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United Airlines’ cockpit access codes were made public. They didn’t fix it right away

Access codes for United Airlines cockpits were posted online.
Access codes for United Airlines cockpits were posted online. AP

A flight attendant mistakenly posted information on a public website including security codes used to access the cockpit on United Airlines planes, according to the Wall Street Journal.

United emailed employees a safety alert on Saturday that told them the company’s security procedures “may have been compromised,” CBS News reported. They were told that “the risk of a breach of the flight deck door is strongly mitigated by carefully following the flight deck security procedures.”

These procedures include visually verifying the identity of someone seeking to gain access to the flight deck, which also requires entering a code. Those codes are changed occasionally, but airline employees were told be sure they knew who was trying to gain access before the person was allowed in. Even if the right code is entered, pilots have the ability to override the system and prevent someone from entering the cockpit.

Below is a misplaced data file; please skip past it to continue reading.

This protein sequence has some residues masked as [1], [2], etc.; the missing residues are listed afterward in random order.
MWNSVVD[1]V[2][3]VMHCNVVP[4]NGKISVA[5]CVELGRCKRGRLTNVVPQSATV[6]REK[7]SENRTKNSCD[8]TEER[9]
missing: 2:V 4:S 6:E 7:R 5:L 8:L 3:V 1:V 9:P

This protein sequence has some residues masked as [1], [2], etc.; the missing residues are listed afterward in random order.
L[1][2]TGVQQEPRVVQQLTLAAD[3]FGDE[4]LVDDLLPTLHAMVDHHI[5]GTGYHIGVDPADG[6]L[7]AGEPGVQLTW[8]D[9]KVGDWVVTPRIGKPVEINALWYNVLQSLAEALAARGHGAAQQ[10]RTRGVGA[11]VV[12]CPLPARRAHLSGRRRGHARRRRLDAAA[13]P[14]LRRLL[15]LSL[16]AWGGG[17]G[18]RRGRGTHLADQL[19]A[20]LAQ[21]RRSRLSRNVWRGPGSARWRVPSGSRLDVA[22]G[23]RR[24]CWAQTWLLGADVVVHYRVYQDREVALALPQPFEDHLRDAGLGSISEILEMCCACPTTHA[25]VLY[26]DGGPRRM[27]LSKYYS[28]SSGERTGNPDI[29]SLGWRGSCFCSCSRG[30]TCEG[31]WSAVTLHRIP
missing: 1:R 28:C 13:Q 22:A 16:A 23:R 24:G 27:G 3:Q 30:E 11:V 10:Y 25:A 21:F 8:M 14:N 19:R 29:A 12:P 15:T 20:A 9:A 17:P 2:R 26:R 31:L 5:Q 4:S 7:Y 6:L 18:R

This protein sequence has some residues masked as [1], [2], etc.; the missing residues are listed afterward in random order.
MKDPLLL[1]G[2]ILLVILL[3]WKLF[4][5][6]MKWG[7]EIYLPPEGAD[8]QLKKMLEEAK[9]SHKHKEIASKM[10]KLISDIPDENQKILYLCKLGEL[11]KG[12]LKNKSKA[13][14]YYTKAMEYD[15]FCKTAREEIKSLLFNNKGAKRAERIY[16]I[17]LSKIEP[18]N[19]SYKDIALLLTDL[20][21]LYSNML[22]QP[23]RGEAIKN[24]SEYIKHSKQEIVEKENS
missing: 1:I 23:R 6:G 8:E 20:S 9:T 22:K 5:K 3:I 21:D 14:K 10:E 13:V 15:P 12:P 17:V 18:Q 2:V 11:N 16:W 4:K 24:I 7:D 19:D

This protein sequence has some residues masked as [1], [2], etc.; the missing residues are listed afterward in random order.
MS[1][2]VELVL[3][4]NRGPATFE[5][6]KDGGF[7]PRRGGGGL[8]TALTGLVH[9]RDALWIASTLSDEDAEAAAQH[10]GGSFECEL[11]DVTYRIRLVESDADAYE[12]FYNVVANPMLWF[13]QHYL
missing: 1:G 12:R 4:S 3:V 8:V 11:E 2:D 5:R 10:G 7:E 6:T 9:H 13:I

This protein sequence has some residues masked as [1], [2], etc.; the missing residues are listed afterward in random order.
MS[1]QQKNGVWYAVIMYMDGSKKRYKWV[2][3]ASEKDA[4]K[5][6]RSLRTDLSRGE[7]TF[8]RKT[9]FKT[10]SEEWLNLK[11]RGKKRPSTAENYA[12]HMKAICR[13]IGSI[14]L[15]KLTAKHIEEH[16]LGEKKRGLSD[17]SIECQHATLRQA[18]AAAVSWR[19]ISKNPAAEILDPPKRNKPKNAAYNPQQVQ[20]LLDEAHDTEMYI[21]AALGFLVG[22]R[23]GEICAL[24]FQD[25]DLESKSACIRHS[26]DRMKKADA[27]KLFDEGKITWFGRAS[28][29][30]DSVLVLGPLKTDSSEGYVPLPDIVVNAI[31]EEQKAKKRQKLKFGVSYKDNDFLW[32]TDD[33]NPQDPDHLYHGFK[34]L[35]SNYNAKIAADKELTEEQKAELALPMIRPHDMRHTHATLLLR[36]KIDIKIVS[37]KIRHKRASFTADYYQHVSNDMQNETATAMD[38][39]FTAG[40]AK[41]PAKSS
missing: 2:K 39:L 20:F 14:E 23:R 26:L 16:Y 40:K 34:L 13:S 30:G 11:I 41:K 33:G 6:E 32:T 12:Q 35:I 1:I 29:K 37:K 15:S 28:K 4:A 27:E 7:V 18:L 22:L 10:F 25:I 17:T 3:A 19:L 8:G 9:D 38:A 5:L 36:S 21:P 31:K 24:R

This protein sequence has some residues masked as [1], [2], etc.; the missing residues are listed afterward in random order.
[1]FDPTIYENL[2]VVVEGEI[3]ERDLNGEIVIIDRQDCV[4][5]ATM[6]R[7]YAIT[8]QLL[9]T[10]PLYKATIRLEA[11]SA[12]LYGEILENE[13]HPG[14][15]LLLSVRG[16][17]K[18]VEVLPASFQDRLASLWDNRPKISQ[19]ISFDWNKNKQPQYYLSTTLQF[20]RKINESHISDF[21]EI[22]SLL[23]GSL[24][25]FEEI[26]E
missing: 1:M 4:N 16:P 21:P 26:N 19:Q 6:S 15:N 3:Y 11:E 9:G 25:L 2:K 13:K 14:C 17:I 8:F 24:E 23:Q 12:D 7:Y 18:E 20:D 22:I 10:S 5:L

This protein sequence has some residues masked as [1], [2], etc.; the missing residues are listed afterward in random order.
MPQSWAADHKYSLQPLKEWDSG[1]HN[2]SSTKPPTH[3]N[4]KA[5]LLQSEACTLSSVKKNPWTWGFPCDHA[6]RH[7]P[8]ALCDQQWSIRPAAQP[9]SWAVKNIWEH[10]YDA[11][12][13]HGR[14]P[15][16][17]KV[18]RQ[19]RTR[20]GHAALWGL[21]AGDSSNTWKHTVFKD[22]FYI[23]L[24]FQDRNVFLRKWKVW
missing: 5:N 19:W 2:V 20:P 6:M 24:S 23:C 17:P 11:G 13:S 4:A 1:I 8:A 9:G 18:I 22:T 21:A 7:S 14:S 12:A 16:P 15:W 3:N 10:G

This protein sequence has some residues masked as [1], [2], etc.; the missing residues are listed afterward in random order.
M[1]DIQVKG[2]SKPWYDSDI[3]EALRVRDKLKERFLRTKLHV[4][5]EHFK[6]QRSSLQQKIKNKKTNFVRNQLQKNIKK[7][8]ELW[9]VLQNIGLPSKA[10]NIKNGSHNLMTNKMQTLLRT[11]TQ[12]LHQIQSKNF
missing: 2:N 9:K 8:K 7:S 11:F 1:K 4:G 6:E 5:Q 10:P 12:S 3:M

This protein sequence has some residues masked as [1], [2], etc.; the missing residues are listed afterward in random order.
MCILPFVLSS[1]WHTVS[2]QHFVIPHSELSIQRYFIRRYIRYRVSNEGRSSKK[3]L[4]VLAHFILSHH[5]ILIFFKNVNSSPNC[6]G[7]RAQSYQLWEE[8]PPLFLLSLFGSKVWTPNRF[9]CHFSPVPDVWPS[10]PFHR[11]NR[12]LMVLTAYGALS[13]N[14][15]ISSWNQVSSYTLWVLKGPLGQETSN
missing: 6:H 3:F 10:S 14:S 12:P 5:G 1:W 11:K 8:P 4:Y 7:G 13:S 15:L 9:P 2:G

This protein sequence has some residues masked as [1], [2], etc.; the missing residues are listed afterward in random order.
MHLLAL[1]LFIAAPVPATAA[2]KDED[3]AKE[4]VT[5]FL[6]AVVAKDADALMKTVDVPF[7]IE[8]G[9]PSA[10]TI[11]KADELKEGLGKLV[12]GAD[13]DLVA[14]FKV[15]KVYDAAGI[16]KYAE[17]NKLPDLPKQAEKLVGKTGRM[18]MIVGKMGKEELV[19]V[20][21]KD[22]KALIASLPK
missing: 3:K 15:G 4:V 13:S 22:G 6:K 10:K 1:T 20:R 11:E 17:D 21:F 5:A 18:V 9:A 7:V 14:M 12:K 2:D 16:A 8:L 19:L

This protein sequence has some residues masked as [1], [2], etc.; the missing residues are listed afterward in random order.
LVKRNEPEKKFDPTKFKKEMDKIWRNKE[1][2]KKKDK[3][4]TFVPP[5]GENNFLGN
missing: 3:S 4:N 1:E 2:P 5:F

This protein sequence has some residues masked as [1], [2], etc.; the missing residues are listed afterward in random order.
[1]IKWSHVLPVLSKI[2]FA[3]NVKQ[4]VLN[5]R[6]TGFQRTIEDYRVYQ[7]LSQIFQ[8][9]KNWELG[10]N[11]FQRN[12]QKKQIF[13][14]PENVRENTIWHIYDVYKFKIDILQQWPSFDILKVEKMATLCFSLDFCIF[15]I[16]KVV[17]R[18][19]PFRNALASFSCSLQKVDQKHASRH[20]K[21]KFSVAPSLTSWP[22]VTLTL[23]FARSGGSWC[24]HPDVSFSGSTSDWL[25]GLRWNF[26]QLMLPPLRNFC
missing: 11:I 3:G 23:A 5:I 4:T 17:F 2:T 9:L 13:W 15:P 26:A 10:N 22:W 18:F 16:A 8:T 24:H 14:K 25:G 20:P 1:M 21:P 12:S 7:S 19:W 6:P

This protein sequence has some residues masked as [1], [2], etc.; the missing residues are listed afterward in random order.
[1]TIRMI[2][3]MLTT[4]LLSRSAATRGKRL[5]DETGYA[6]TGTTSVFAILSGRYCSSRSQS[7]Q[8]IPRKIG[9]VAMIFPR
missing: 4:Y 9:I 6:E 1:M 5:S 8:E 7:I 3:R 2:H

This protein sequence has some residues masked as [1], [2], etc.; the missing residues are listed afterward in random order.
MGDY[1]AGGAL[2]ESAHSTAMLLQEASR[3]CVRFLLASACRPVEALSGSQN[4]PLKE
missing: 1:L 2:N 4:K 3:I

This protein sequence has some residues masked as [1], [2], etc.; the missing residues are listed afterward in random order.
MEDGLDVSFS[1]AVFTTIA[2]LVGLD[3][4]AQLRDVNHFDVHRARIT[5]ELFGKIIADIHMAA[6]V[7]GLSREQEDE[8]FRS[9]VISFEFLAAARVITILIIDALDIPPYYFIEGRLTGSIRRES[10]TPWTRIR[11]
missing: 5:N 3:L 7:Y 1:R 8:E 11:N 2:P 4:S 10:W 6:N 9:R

“The safety of our customers and crew is our top priority and United utilizes a number of measures to keep our flight decks secure beyond door access information,” United said in a statement, saying that the visual verification protocol would keep cockpits secure.

The Air Line Pilots Association on Sunday said the problem had been fixed. It was not the result of a hack or data breach, and the Federal Aviation Administration was alerted of the security lapse. No flight delays were reported in connection with the incident.

Cockpit security was heightened following the 9/11 terrorist attacks, when hijackers took control of four commercial airliners. Passengers aren’t allowed in the front bathroom on an aircraft when the cockpit door is open, and access to the flight deck is blocked, sometimes using a food cart. Passengers are also prohibited from gathering in the front of the aircraft at any time.

According to FAA regulations, the door to the flight crew compartment on an airplane should be designed to “resist penetration by small arms fire and grenade shrapnel.” Doors must be kept locked except when people are entering and exiting the cockpit.

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